With more focused diet trends and Top Chef captivating viewers’ interests and palate, students are more informed about food than ever. USC Hospitality Chef Eric Ernest is aware of this fact and, with freshness and quality in mind, has spent the summer implementing changes to menus campus-wide.
Q: As head chef, what is the biggest change students really need to be prepared for?
A: The overall programming is different. Café 84 used to be a food court and is now residential. You’ll no longer be able to go in and just buy a candy bar, now it’s kind of all-or-nothing. [At] EVK, 95 percent of all the fried food is gone. Where we used to have fried chicken, now it will be oven-fried chicken. We’ll quickly fry it to give it that effect, but we’ll let it finish in the oven.
Q: In focusing on trying to make the menus more healthy, are more local ingredients being incorporated, and are the seasons of certain foods going to affect them more?
A: Yes, we’ve added a lot of fresh, local, seasonal vegetables as well as seafood dishes.
Q: Are there any new seafood dishes that you’re especially excited about?
A: I would say the miso salmon with crispy ginger, I’m pretty excited about that.
Q: It sounds like you’re trying to cater not only to different diet trends, but also to the different ethnicities and tastes of the student body.
A: Ten years ago if you had “regional Asian dishes” they may not have even tried them or enjoyed them, but now it’s almost the expectation. We also have added a lot of Asian dishes and different regional dishes — Filipino, Hawaiian, Chinese, Thai, Indian — all the different ethnicities that make up “Asian food.” In the past it was almost like this blanket statement that we have “Asian food,” but it was de facto Chinese food.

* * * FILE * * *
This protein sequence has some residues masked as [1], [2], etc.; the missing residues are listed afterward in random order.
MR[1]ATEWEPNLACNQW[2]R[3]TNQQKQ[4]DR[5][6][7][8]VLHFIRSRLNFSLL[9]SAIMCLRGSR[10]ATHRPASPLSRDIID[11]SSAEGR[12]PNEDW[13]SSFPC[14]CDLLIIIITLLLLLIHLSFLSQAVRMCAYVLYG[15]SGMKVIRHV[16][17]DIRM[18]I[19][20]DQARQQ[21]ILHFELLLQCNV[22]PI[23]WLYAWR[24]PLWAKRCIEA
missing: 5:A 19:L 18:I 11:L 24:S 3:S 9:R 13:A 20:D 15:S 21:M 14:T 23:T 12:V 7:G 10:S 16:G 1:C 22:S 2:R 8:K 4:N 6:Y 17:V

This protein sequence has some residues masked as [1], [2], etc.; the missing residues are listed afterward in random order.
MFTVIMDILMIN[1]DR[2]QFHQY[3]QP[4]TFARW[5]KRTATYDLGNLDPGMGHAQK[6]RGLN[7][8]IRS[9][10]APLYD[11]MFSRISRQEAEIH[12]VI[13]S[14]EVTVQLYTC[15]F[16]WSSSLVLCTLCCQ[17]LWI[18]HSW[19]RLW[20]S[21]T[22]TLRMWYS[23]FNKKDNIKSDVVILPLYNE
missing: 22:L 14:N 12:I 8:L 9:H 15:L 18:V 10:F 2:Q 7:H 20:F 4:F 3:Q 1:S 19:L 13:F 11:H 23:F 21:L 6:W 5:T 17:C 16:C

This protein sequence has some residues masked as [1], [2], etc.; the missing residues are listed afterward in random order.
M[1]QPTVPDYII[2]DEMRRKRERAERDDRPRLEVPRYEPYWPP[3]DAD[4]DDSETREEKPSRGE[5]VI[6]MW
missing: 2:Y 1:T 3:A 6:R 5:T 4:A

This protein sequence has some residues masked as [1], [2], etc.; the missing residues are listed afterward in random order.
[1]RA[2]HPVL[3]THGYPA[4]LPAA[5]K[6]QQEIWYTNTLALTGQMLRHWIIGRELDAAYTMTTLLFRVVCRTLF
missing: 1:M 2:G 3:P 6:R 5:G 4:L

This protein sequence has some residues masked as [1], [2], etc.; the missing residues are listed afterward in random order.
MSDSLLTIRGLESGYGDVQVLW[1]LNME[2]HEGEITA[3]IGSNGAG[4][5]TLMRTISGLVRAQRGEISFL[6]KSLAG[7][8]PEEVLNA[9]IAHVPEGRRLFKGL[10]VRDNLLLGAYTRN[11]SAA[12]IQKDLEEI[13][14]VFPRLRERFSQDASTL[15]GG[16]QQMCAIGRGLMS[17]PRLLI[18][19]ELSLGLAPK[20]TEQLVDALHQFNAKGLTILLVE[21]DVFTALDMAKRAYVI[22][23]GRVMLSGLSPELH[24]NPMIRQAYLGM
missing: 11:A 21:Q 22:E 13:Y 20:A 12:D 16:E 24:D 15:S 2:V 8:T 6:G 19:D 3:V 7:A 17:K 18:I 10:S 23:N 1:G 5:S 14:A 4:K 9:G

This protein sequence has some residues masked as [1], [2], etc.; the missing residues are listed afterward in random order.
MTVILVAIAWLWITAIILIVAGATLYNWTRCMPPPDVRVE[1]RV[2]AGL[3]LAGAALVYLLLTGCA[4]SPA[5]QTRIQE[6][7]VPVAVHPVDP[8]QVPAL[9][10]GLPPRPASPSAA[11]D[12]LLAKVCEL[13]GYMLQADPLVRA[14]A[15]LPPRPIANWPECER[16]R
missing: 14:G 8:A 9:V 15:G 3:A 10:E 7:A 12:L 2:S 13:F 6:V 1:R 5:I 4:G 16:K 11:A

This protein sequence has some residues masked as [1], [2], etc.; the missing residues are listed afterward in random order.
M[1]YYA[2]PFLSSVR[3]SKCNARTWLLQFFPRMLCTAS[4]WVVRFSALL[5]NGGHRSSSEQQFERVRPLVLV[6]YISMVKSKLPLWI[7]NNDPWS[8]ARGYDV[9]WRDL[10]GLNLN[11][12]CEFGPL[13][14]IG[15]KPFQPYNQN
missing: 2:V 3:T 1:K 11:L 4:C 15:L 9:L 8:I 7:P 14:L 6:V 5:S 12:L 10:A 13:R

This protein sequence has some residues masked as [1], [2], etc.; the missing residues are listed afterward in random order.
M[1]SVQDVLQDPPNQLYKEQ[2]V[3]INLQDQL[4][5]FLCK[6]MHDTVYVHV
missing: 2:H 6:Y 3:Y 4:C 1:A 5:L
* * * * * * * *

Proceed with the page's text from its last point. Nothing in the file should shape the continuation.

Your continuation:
Q: So of all these changes that we’ve talked about, which are you most excited to implement?
A: Probably the EVK Mongolian Grill. You take your fresh vegetables and homemade sauce, whether it be Chinese vegetables with a kung pow sauce, or rice or noodles or high-quality meats, and you stir fry them very quickly on this Mongolian grill. It’s so fresh and it’s done so fast, right in front of you, so you can see the integrity of the food is really there and is upheld.
Q: Is there anything else, campus-wide, that’s also changing?
A: Our big things this semester are the residential remodel, getting rid of the fried food, opening up Trojan Grounds as a Starbucks, opening up Traditions for lunch, and the Grub Line. Overall we’ve tried to balance all of that together.
Q: What kind of items are going to be featured in the Grub Line?
A: [The Grub Line] is a grab-and-go line in all our retail units. It’s all handmade, high quality but value-priced. It’s going to be everything from a vegan BBQ tofu sandwich, to a chicken pesto sandwich, chef salads, caesar salads. All really high quality, fresh-made, but value-priced. If you don’t have time, you’re on deadline or in the lab, you can go in and pick up the Grub Line and it’s all made with eco-friendly containers.
Q: It seems like you guys have considered every perspective of diet, taste, and expense, which is so important when dealing with so many people.
A: Especially adding Starbucks and the Grub Line, even the residential facilities, things are within price points and there’s a really good value. We’ve had to really focus on value. You go to EVK, pay $10 for lunch and have fresh grilled salmon.
Q: You definitely wouldn’t get that kind of meal off-campus for that price.
A: I know! I mean, fresh grilled salmon, fresh salad bars, waffle and crepe bars, you just wouldn’t get that. There’s nowhere on the planet that you’d get that price.